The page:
“Judge a person by their questions, rather than their answers.” ―Voltaire
Most presentations are followed by a question and answer (Q&A) session. You worked hard and delivered your presentation, but if you don’t handle the Q&A session properly, your entire effort will go unrecognized. You must strive to leave your audience with great satisfaction and impact. Some presenters feel that asking questions is bad as it shows there is no clarity about the presentation. But, in fact, questions from the audience indicate that your presentation is interesting and they are interested in learning more from you.
When you deliver your presentation, it is one-sided and thoroughly prepared. However, when you address the Q&A session, it is two-sided and nobody can anticipate the questions posed by the audiences. It is a challenging session, indeed! You must handle it well to leave a good impression on your audience. So it is important to address audience questions with a positive mindset. Here are some tips that can help:
- Prepare a few Frequently Asked Questions (FAQs) about the topic to make you feel confident about responding to the questions.
- Understand the question and then answer. If the question is not clear, don’t hesitate to ask the person to repeat it. Respond if the answer is known to you. Admit it if you don’t know the answer. Remember, it is better to say, “I don’t know,” than to give a wrong answer. It builds your credibility.
- If you don’t know the answer, you can ask the participants to respond. If the right response comes, pass on the credit to the respondent and encourage your audience to applaud.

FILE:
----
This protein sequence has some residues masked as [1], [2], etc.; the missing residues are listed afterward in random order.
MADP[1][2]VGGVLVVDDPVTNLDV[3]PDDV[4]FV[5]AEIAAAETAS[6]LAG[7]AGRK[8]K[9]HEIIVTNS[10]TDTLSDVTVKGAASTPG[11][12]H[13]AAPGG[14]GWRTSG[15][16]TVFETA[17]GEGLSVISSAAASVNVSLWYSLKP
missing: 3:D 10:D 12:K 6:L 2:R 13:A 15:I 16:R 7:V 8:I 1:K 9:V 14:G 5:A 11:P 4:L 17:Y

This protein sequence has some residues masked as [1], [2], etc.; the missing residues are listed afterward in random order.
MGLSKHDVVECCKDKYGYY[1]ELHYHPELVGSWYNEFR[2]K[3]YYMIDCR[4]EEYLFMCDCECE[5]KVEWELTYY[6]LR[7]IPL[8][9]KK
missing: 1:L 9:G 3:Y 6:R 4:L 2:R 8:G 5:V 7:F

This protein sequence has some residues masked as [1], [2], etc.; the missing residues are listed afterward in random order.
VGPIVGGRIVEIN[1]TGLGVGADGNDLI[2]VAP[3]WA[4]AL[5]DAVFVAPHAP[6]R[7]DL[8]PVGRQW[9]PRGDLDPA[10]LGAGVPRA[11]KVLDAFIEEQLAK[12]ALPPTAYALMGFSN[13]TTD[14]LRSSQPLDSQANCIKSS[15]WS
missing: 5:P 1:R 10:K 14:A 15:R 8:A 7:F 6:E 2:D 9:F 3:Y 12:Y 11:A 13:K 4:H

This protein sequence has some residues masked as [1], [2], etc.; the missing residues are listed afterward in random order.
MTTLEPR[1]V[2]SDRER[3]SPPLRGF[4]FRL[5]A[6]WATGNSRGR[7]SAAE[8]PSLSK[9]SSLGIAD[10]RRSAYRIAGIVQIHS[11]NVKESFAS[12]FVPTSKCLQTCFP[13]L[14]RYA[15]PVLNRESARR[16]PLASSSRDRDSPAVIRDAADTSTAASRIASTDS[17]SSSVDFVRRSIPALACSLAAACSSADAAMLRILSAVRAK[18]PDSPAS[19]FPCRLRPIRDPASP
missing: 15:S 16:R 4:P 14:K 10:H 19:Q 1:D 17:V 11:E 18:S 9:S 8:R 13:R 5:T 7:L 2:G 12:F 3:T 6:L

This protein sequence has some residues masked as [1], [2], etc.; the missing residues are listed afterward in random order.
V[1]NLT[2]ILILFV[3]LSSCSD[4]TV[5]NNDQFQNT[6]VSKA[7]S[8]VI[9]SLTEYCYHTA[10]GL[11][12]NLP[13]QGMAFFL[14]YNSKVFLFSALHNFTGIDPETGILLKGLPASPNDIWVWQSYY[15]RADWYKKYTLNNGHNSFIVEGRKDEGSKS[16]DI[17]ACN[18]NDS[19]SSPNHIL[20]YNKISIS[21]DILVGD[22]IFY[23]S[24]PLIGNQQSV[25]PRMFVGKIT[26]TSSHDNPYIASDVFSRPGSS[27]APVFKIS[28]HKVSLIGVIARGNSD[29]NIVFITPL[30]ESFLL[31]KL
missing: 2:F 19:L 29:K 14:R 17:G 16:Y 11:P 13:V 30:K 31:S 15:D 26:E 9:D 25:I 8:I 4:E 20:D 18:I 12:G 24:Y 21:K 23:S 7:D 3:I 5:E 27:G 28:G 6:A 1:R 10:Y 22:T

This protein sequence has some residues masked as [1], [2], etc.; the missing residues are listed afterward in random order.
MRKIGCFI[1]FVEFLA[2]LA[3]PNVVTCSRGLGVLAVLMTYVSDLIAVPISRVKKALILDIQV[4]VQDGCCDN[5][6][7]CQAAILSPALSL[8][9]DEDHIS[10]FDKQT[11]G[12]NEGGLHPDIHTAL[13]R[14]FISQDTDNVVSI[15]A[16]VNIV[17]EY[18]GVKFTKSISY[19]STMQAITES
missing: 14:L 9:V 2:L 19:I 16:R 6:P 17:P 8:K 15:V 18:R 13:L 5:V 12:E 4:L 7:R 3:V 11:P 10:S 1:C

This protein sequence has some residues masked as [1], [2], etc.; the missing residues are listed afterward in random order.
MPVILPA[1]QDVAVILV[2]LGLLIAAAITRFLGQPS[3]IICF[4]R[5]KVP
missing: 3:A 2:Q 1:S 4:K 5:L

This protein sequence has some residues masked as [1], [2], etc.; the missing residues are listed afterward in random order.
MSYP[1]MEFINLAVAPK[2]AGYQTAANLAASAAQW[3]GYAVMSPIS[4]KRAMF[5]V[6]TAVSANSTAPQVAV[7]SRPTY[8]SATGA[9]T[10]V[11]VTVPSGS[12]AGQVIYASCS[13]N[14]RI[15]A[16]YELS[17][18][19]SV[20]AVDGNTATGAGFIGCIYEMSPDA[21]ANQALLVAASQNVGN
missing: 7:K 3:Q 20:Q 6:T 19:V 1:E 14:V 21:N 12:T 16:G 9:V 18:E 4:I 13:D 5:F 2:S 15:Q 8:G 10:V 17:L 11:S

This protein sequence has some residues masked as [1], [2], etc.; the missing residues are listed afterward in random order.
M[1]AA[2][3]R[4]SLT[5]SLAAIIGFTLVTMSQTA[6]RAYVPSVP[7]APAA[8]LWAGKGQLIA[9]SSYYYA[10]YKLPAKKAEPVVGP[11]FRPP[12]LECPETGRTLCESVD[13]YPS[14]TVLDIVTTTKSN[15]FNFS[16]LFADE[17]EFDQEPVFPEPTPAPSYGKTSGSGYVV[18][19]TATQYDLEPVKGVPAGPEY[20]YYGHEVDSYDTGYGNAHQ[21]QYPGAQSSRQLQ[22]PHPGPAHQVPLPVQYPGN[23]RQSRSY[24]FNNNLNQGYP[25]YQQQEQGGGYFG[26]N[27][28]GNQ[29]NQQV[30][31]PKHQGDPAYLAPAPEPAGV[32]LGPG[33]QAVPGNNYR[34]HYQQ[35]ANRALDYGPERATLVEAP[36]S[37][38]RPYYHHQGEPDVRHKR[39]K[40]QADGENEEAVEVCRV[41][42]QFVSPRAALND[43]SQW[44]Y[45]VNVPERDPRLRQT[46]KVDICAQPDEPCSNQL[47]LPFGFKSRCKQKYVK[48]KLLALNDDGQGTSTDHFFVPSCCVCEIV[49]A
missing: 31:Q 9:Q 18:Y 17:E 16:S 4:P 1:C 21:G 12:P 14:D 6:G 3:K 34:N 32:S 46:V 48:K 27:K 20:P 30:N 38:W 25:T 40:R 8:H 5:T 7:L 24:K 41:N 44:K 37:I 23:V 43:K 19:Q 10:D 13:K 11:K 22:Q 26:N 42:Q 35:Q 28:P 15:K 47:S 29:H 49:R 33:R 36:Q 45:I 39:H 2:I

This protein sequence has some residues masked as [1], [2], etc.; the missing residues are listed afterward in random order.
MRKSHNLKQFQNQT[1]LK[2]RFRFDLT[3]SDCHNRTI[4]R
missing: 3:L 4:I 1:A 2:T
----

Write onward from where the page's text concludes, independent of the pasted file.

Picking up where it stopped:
- Listen to the question first, and then respond. Not listening to the question properly and fully puts you in a poor light, resulting in improper and inadequate responses. Also, repeat the question in front of all, so the audience listens to it, and then you can clarify it. This serves two purposes—you get time to think through the question during this time and it enables your audience to know what the question is, so they will be able to judge whether you responded properly.
- Pause before answering the questioner. Maintain eye contact with all while responding to the questioner as it keeps you connected with the entire audience. Otherwise, the audience will disconnect from you and they will discuss the question among themselves.
- Don’t respond to some questions too quickly and to other questions too slowly. Replying too fast shows you are eager to display your knowledge, while replying too slowly could indicate you are not confident in your response or you lack knowledge. Strike the right balance between the two.
- Give credit to the questioner. You can begin responding to questions by saying, “Thank you for asking,” “Thanks for raising an interesting point,” “I was hoping someone would ask that question,” “Your question gives me an opportunity to speak about…” etc. Don’t praise people selectively as the audience may think you are playing favorites.